Yet the word that has informed Iain Duncan Smith's behaviour of late is 'bandwagon'. There is nothing the public hates more than a politician who jumps on every passing popular cause. Private polling during William Hague's leadership of the Conservative Party showed that this was one of the most damaging charges laid against him. Blair's polling was showing him the same thing, which is why he kept accusing Hague of it.
So when it came to dealing first with the tragic death of Dr David Kelly, then the Hutton Inquiry into its circumstances, the Tory leader was right to pause.
The damage to his leadership if he were seen to be making political capital out of the death of a respected civil servant would be inestimable. To be fair, IDS did not need to be told this. His instincts and his sense of decency told him.
When he did attack the Government's handling of the Kelly affair, he cleverly put the onus on the Prime Minister, asking him to apologise for his official spokesman's smearing of Dr Kelly as a 'Walter Mitty' fantasist.
The strategy here is to pin the blame not on the donkey but on the PM.
And it appears to be working. While IDS was attacked form all sides in the preceding weeks for not taking the Government on when it was under siege, a Mail on Sunday poll at the weekend - which put the Tories ahead for the first time in a decade - proved him right.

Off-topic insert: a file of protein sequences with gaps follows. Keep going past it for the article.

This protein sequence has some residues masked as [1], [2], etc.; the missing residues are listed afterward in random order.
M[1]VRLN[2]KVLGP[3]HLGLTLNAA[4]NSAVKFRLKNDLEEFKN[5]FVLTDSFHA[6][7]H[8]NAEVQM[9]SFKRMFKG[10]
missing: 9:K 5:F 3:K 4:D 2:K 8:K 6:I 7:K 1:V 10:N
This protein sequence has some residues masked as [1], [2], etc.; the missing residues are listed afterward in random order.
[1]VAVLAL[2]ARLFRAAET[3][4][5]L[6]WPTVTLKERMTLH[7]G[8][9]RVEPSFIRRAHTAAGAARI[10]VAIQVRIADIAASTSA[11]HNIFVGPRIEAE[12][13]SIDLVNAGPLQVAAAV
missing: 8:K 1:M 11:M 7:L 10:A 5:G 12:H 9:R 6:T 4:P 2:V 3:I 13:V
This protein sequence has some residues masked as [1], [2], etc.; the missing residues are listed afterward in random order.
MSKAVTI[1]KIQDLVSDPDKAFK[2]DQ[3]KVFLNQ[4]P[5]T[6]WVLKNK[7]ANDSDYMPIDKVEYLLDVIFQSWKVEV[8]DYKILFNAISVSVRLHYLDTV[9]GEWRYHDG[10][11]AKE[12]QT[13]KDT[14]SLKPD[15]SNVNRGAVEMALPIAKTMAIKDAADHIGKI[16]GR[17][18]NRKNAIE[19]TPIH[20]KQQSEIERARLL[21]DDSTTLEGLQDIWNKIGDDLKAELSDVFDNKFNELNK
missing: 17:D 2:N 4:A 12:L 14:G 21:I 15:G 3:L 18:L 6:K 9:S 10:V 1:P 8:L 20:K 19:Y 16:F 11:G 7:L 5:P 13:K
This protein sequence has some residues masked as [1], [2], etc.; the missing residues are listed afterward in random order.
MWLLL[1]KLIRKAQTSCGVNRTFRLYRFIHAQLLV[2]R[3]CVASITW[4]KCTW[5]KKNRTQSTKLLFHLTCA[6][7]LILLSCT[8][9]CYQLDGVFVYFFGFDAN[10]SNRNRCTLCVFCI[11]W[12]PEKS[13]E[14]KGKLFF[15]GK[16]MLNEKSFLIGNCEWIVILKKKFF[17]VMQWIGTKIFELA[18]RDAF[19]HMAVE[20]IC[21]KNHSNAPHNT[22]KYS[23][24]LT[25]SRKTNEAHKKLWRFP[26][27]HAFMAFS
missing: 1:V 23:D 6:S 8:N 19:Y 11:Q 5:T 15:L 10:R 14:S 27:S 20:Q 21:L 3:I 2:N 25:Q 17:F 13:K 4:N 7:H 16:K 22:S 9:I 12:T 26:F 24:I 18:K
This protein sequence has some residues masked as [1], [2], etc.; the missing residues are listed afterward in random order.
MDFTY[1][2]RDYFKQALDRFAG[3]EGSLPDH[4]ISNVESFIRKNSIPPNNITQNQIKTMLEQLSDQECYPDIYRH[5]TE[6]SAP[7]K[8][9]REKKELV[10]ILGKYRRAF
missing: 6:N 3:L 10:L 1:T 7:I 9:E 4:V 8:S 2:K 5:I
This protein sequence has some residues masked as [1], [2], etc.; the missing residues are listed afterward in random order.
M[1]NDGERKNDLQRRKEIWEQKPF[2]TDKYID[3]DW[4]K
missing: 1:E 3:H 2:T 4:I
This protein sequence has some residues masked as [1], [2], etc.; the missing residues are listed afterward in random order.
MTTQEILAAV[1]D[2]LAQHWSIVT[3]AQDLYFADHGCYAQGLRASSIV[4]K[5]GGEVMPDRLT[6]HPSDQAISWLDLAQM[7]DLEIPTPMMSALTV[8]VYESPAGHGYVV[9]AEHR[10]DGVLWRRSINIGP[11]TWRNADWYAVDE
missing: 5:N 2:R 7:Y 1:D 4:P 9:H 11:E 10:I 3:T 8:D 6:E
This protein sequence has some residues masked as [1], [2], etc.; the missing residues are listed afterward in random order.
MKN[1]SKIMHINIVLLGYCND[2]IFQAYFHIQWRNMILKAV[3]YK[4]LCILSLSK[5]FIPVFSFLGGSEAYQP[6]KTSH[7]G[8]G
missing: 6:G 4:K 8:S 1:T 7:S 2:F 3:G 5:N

The attack delay was crucial for three reasons. First, so that no charges of bandwagon jumping could be laid at IDS's door. Secondly, it would have been indecent to invoke a political battle before Dr Kelly had even been buried. And thirdly, the delay meant John Prescott was running the show and was rather occupied with the good publicity surrounding his long-lost stepson.
The pictures of Cherie and Tony kissing their son Leo as they frolicked in the sea off Barbados on the day of Dr Kelly's funeral amounted to an unforeseen blow to the Blair strategy.
The Tories are taking a cautious approach. When Shadow Chancellor Michael Howard warned against complacency on Breakfast with Frost and said the improvements were not enough for them to win the next election, he was right. But it was also an attempt to silence those who have been trying to undermine IDS by causing problems between him and party chairman Theresa May.
While you might think the polls would give cause for celebration, however cautious, among Tory MPs, the opposite is true for a large faction. They fear IDS will do well enough at the next election to keep his job, but that he can never lead them back to power.
The Guardian reports that Number 10 has conceded it has lost the battle of words with the BBC and that it has only two months to recover its credibility. Accordingly, the Tories have two months to seize the initiative - and a quiet man will not achieve this.
IDS's supporters point to US president George W Bush as an example of a right-wing politician who is seen as nice but dim but has beaten all the odds to take the crown.
If only IDS had a bit more of that other right-wing American, Arnold Schwarzenegger, about him - hair, muscles, millions and a few hit movies - the Tories could be sure of Blair annihilation.